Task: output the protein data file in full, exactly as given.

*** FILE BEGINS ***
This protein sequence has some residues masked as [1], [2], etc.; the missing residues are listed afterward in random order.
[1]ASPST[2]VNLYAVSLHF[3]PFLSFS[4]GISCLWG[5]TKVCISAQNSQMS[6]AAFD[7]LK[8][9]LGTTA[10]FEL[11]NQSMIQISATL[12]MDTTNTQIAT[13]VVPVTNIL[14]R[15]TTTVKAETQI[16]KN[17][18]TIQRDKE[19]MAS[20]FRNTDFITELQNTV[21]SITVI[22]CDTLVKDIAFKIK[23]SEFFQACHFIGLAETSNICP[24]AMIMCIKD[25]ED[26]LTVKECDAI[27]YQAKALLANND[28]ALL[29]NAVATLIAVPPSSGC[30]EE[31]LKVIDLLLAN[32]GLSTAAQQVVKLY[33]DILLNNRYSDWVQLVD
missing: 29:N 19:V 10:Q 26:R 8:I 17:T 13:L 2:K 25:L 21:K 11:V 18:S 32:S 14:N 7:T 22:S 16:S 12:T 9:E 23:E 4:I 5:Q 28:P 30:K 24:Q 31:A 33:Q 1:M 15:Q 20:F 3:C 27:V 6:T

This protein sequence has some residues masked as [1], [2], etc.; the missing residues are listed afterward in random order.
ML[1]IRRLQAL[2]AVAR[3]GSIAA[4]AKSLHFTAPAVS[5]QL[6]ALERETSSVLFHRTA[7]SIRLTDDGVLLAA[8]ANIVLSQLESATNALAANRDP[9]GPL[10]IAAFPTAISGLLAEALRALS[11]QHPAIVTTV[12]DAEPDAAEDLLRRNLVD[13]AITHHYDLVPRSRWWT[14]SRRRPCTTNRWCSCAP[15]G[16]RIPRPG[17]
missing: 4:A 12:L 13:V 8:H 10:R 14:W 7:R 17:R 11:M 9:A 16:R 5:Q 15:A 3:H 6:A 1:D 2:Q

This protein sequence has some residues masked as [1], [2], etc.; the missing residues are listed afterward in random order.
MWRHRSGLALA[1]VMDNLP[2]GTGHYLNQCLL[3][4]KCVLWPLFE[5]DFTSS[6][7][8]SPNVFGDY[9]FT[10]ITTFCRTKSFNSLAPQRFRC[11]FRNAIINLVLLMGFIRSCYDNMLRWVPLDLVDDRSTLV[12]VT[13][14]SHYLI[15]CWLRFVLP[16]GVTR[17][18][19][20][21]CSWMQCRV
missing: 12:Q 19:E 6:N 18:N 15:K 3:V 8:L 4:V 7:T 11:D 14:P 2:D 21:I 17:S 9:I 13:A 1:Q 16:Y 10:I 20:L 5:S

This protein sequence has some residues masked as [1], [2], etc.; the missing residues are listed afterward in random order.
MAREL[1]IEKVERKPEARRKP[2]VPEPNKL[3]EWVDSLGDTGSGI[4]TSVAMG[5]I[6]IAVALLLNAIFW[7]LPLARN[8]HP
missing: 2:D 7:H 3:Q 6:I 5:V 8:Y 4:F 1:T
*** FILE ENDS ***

This protein sequence has some residues masked as [1], [2], etc.; the missing residues are listed afterward in random order.
[1]ASPST[2]VNLYAVSLHF[3]PFLSFS[4]GISCLWG[5]TKVCISAQNSQMS[6]AAFD[7]LK[8][9]LGTTA[10]FEL[11]NQSMIQISATL[12]MDTTNTQIAT[13]VVPVTNIL[14]R[15]TTTVKAETQI[16]KN[17][18]TIQRDKE[19]MAS[20]FRNTDFITELQNTV[21]SITVI[22]CDTLVKDIAFKIK[23]SEFFQACHFIGLAETSNICP[24]AMIMCIKD[25]ED[26]LTVKECDAI[27]YQAKALLANND[28]ALL[29]NAVATLIAVPPSSGC[30]EE[31]LKVIDLLLAN[32]GLSTAAQQVVKLY[33]DILLNNRYSDWVQLVD
missing: 29:N 19:V 10:Q 26:R 8:I 17:T 13:L 2:K 25:L 21:K 11:V 18:S 32:S 14:N 7:T 22:S 16:S 12:T 9:E 23:E 4:I 5:Q 28:P 30:K 24:Q 31:A 33:Q 1:M 15:Q 20:F 3:C 27:V 6:T

This protein sequence has some residues masked as [1], [2], etc.; the missing residues are listed afterward in random order.
ML[1]IRRLQAL[2]AVAR[3]GSIAA[4]AKSLHFTAPAVS[5]QL[6]ALERETSSVLFHRTA[7]SIRLTDDGVLLAA[8]ANIVLSQLESATNALAANRDP[9]GPL[10]IAAFPTAISGLLAEALRALS[11]QHPAIVTTV[12]DAEPDAAEDLLRRNLVD[13]AITHHYDLVPRSRWWT[14]SRRRPCTTNRWCSCAP[15]G[16]RIPRPG[17]
missing: 4:A 12:L 13:V 8:H 10:R 14:W 7:R 17:R 11:M 9:A 16:R 5:Q 15:A 3:H 6:A 1:D 2:Q

This protein sequence has some residues masked as [1], [2], etc.; the missing residues are listed afterward in random order.
MWRHRSGLALA[1]VMDNLP[2]GTGHYLNQCLL[3][4]KCVLWPLFE[5]DFTSS[6][7][8]SPNVFGDY[9]FT[10]ITTFCRTKSFNSLAPQRFRC[11]FRNAIINLVLLMGFIRSCYDNMLRWVPLDLVDDRSTLV[12]VT[13][14]SHYLI[15]CWLRFVLP[16]GVTR[17][18][19][20][21]CSWMQCRV
missing: 12:Q 19:E 6:N 18:N 15:K 3:V 8:L 4:V 7:T 11:D 14:P 2:D 21:I 17:S 9:I 13:A 1:Q 16:Y 10:I 20:L 5:S

This protein sequence has some residues masked as [1], [2], etc.; the missing residues are listed afterward in random order.
MAREL[1]IEKVERKPEARRKP[2]VPEPNKL[3]EWVDSLGDTGSGI[4]TSVAMG[5]I[6]IAVALLLNAIFW[7]LPLARN[8]HP
missing: 2:D 7:H 3:Q 6:I 5:V 8:Y 4:F 1:T